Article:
A special silicon-based insulation in the form of 100 square-inch (average) tiles serves as the primary heat shield for the orbiter. This material sheds heat so readily that one side can be held in bare hands while the opposite side is red-hot. These lightweight tiles are made to survive temperatures of up to 1,260 degrees Celsius (2,300 degrees Fahrenheit). Previous crewed spacecraft used heat shields that ablated — flaked away in small pieces to carry off heat from the surface — during the fiery entry into Earth’s atmosphere. They tended to be heavy and were not reusable.
The Shuttle’s usefulness as a platform for on-orbit servicing of spacecraft was demonstrated during the STS-61 Hubble servicing mission in 1993. Spacewalking astronauts successfully completed repairs and upgrades to the Hubble telescope while it was temporarily stored in the orbiter Endeavour’s payload bay.
Shuttle crews experience a designed maximum gravity load of 3g during launch, and less than 1.5g during re-entry. These accelerations are about onethird the levels experienced on previous U.S. human spaceflights. Many other features of the Space Shuttle, such as a standard sea-level atmosphere, make spaceflight more comfortable for the astronaut.
Typical Shuttle Mission
The rotation of the Earth has a significant effect on the payload capabilities of the Space Shuttle. A due east launch from the Kennedy Space Center in Florida uses the Earth’s rotation as a launch assist, since the ground is turning to the east at that point at a speed of 915 miles (1,473 kilometers) per hour. Spacecraft and other payload items arrive at the Kennedy Space Center and are assembled and checked out in special buildings before being loaded into the orbiter. Each Shuttle arrives as a set of component parts. The solid rocket booster propellant segments are received and checked out in a special facility, then taken to the Vehicle Assembly Building (VAB) and stacked on a mobile launcher platform to form two complete rockets. The external tank is received and prepared for flight in the VAB, then mated to the solid rockets. An orbiter is checked out in the Orbiter Processing Facility, then moved to the VAB and attached to the external tank. A giant crawlertransporter picks up the mobile launcher platform and the assembled Shuttle and takes them to the pad. The Shuttle remains on the platform until liftoff. The orbiter’s main engines ignite first and build to full power before the huge solid rockets ignite and liftoff occurs. The solid rockets burn out after about two minutes, are separated from the tank, and para-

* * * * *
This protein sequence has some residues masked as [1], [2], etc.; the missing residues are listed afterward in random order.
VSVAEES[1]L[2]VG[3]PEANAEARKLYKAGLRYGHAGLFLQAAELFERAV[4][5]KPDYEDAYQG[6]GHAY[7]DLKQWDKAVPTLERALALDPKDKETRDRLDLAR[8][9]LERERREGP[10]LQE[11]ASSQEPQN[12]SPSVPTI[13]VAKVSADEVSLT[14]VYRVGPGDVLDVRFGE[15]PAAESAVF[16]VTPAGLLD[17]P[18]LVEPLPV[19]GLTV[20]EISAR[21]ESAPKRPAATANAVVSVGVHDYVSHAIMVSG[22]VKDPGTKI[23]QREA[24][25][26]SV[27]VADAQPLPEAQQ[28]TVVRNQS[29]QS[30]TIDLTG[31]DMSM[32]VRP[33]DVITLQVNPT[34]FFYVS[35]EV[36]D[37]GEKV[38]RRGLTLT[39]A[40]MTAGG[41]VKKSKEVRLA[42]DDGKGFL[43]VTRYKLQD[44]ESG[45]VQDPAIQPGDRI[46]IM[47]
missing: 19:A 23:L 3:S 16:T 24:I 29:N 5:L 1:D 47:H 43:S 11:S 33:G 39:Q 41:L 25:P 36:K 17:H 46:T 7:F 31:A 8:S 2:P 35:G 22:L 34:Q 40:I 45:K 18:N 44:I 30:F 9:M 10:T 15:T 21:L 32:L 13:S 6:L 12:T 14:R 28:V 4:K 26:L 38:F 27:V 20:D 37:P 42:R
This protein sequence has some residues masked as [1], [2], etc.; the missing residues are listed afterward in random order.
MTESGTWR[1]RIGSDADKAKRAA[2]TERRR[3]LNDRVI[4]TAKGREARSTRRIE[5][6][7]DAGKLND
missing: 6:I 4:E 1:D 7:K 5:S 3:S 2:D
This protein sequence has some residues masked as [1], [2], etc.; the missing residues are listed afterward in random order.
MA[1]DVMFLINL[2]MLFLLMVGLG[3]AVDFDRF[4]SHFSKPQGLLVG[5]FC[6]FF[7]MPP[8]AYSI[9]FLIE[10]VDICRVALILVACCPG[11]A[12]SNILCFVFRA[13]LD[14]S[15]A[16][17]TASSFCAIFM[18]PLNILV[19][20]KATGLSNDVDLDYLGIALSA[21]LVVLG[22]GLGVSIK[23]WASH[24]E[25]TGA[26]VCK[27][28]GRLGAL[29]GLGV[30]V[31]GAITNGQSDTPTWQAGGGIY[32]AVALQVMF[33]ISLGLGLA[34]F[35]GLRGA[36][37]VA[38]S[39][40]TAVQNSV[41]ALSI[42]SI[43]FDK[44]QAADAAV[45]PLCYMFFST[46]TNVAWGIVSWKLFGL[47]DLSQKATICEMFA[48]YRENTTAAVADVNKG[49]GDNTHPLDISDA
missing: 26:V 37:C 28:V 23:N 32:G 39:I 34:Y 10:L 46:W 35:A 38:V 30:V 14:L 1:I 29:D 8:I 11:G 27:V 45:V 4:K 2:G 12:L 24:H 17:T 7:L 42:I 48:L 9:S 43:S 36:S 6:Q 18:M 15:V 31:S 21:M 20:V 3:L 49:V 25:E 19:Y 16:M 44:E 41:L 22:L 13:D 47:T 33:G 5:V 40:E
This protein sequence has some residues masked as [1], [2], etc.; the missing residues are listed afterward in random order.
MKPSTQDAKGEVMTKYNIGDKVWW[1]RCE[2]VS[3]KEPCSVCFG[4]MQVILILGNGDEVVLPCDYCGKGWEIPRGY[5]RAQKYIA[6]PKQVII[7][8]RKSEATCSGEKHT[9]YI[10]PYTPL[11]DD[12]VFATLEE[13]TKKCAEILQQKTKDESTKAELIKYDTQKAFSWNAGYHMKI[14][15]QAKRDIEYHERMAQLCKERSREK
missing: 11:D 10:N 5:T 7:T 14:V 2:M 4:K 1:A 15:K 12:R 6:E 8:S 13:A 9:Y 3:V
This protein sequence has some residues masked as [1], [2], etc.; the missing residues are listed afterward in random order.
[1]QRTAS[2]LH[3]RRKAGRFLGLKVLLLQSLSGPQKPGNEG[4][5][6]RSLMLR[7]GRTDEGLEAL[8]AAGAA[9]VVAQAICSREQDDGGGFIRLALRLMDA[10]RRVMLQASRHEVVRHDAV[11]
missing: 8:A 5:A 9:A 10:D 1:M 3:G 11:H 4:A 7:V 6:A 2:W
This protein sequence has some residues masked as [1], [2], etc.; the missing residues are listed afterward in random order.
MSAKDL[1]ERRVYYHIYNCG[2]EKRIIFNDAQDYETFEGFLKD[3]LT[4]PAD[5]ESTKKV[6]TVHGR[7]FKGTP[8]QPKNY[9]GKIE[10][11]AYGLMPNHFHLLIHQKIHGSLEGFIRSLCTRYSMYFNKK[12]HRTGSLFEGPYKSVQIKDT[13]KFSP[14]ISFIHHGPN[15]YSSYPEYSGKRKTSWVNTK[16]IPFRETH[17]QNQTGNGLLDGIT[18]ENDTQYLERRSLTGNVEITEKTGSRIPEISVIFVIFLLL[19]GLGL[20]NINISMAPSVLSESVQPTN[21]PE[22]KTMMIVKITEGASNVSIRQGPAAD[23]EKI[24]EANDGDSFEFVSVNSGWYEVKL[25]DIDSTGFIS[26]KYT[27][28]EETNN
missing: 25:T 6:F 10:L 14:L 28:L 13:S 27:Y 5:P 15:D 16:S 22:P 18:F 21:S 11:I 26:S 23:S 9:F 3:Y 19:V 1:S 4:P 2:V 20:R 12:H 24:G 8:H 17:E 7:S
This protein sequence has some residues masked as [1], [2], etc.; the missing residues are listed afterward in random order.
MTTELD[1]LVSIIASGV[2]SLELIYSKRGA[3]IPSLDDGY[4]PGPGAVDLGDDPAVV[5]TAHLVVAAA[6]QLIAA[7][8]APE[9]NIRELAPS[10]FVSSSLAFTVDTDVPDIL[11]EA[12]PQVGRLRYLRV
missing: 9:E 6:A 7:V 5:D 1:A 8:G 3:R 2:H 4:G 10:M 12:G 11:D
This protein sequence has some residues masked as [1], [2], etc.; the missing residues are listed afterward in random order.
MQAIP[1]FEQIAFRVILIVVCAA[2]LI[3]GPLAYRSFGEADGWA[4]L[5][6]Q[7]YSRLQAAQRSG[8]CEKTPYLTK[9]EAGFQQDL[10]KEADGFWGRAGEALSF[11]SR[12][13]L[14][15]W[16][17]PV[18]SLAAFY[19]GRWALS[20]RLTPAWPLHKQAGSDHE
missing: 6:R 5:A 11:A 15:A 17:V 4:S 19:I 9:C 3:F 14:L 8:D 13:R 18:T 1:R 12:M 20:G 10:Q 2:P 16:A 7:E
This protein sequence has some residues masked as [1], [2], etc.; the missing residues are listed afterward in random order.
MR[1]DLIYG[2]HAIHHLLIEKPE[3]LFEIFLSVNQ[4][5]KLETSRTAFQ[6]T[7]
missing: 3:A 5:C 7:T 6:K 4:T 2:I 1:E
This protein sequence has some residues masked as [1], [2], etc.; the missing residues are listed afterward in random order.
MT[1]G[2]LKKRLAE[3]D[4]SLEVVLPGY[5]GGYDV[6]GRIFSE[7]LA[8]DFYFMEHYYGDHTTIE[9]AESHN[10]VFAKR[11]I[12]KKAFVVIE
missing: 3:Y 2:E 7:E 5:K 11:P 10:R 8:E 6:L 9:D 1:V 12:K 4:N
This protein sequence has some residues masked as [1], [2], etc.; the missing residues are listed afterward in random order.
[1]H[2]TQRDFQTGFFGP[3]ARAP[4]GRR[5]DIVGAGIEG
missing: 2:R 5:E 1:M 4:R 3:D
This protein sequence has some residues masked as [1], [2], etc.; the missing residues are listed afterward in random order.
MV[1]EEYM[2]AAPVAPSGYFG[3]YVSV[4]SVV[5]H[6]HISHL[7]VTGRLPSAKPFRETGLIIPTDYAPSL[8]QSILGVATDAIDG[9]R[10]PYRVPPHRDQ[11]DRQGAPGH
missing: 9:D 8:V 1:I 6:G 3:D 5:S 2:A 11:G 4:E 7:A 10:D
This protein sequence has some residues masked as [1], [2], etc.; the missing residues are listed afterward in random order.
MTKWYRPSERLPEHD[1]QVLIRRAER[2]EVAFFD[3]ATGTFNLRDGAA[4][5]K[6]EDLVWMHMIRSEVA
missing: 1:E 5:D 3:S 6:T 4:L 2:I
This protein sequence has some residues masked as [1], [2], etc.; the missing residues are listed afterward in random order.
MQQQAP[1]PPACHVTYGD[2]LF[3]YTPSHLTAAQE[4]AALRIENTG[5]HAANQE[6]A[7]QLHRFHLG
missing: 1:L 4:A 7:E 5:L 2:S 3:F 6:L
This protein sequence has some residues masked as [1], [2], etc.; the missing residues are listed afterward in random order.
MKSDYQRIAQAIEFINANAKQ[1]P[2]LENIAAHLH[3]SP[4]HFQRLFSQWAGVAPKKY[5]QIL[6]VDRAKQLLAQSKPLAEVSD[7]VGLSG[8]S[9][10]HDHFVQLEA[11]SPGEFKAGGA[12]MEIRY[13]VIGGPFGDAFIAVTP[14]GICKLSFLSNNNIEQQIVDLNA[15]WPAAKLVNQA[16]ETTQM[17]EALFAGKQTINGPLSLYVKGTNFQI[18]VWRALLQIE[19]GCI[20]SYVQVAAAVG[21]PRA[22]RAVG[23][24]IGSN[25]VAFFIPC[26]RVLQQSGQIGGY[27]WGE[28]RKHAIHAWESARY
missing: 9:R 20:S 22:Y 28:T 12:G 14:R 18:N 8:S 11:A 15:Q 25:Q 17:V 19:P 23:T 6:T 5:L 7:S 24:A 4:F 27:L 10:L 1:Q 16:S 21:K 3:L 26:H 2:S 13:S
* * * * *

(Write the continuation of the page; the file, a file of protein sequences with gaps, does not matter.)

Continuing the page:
chute into the ocean about 160 miles (258 kilometers) from the launch site. Two special recovery ships pull the parachutes out of the water and tow the rocket casings to land, where they are refurbished and sent back to the manufacturer to be refilled with propellant. The orbiter continues into space — a total of over eight minutes of burn-time on the three main engines — and then separates from the external tank. The latter breaks up as it re-enters the atmosphere over an uninhabited area of the Indian Ocean. On most missions the orbiter enters an elliptical orbit, then coasts around the Earth to the opposite side. The OMS engines then fire long enough to stabilize and circularize the orbit. On some missions the OMS engines also are fired soon after the external tank separates if more velocity is needed to reach the desired altitude for the burn that circularizes the orbit. Later OMS burns can raise or adjust this orbit, if required by the needs of the mission. A typical Shuttle flight lasts about ten days, but modifications now being performed will enable some orbiters to stay in space for up to 16 days. After completing mission objectives, which might include deploying a spacecraft, operating onboard scientific instruments or conducting experiments, the orbiter re-enters the atmosphere and lands. Kennedy Space Center is considered the prime end-of-mission landing site, while Edwards Air Force Base, Calif., is the alternate. Unlike prior crewed spacecraft, which followed a ballistic trajectory upon reentry, the orbiter has a cross range capability (can move to the right or left off the straight line of its entry path) of about 1,270 miles (2,045 kilometers). The landing speed is from about 212 to 226 miles (341 to 364 kilometers) per hour. The orbiter is immediately “safed” by a ground crew with special
in the orbiter middeck, and two single or double racks for experiments. In addition, there is access to the exterior of the module for experiments requiring exposure to the space environment. Two SPACEHAB modules have been built. The Spacelab or SPACEHAB remain in the orbiter payload bay throughout the mission. After landing, the laboratory is removed and preparations begin to configure it for its next flight.